“OK, Tim, what does this headline mean?”
I was watching a documentary about one of my favorite authors, David McCullough, where he talked about writing. He said that the only way one could improve as a writer was to write. You can’t read a book to learn how to write, you have to sit down, take the time, and do the work yourself. I actually borrowed my headline from a quote from Allan Lokos, “So what is a good meditator? The one who meditates.”
Sales is very much like writing and meditating…or learning to play music, for that matter. There are countless books about sales and, while many can be very illuminating and helpful, they can’t take the place of being in front of a customer and actually selling. For you, as a salesperson, to grow, improve, and be a great salesperson, you need be on sales calls.
Objections are Your Friend
Many new salespeople are afraid of hearing objections. They shouldn’t be afraid of objections but should welcome, end even solicit, objections. Customer objections are like GPS trackers helping you to arrive at your destination of making the sale. Each objection more fully exposes what you, as the salesperson, need to address with your customer. Objections actually make your job easier because as you answer each objection to your customer’s satisfaction, you’re advancing down the path of closing the deal. I can tell when we aren’t connecting with the customer in a meeting if we’re not hearing any questions or objections. If you’re giving a presentation, and you’re facing ‘stony stares’, you might want to throw out a comment that is somewhat controversial or irreverent to just shake things up and solicit comments.
The only way you are going to learn how to better handle objections is to be in customer meetings and address their objections.
Practice, Practice, Practice
Practicing selling is a natural by-product of being in meetings with your customers. Basically, you’ve created a presentation for your meeting and are looking forward to presenting it. Some salespeople like to practice giving the presentation to their manager, or to another salesperson in their office. I think that is great to do but sometimes you don’t have the opportunity to do that, so in some cases you’re actually presenting the deck for the first time in front of your customer. I believe that is OK as long as you are knowledgeable about the products you’re presenting. It’s tough giving a presentation for the first time, though, if you aren’t buttoned up on the topic. You should be very fluent in discussing your company’s ‘elevator pitch.’ This only means that when someone asks you, in business or personal, about what your company does, you should be abler to flawlessly answer the question in 30 seconds or so. This is definitely something that you SHOULD practice and be able to intelligently talk about with people.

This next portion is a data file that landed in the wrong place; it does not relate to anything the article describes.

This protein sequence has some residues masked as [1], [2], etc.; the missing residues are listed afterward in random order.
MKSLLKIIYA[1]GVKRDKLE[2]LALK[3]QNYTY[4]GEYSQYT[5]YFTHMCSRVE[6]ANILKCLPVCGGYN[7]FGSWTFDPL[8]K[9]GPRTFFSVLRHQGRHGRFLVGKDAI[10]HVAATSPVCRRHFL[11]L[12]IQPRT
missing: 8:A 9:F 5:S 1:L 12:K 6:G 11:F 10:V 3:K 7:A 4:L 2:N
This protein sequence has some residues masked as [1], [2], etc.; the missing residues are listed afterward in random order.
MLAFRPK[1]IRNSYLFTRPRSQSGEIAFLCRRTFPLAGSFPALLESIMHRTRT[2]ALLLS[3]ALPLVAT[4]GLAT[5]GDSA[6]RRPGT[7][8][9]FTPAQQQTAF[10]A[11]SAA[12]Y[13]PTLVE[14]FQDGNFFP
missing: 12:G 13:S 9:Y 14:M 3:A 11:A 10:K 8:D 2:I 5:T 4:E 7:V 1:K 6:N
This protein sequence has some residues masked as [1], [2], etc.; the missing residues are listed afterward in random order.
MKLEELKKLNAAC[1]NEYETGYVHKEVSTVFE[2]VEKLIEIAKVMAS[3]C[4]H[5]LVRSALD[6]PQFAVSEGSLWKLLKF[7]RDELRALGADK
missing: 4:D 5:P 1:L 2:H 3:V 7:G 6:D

Listening, Not Talking
Listening to your customer is critical…you need to fully understand your customer’s needs and goals before you are able to suggest solutions. How would you like to visit your doctor and, before you’ve said why you’re there, the doctor writes you a prescription? I’d be ready to walk out the door and find another doctor!
It’s the same with sales…you have to understand the problem before you can suggest a solution. Asking questions is the best way to do this. I’d ask as many questions about your customers’ business needs as they would be willing to answer. Every bit of information you receive will enable you to put together a better sales proposal with solutions. You customer will also respect you for doing your due diligence and not just trying to “sell” them something but to help them solve their problems. It’s easy to practice your listening skills as you have opportunities to do so every day whether at work or with friends. Focus on listening carefully to what the other person is saying and resist the temptation to already begin to form your next statement. I try (not always successfully) to take a breath before responding in a conversation. It’s important to remember that you’re in a conversation and you can learn a lot about the other person just by practicing ‘active listening.’
Sales is not a passive activity. In some respects, it’s like golf, surfing, or any other activity. There are books about golf, surfing, and sales…but you can’t learn any of these skills by just reading about them. You have to be actively involved and DOING to be proficient in these types of activities. To be better in sales, you need to SELL.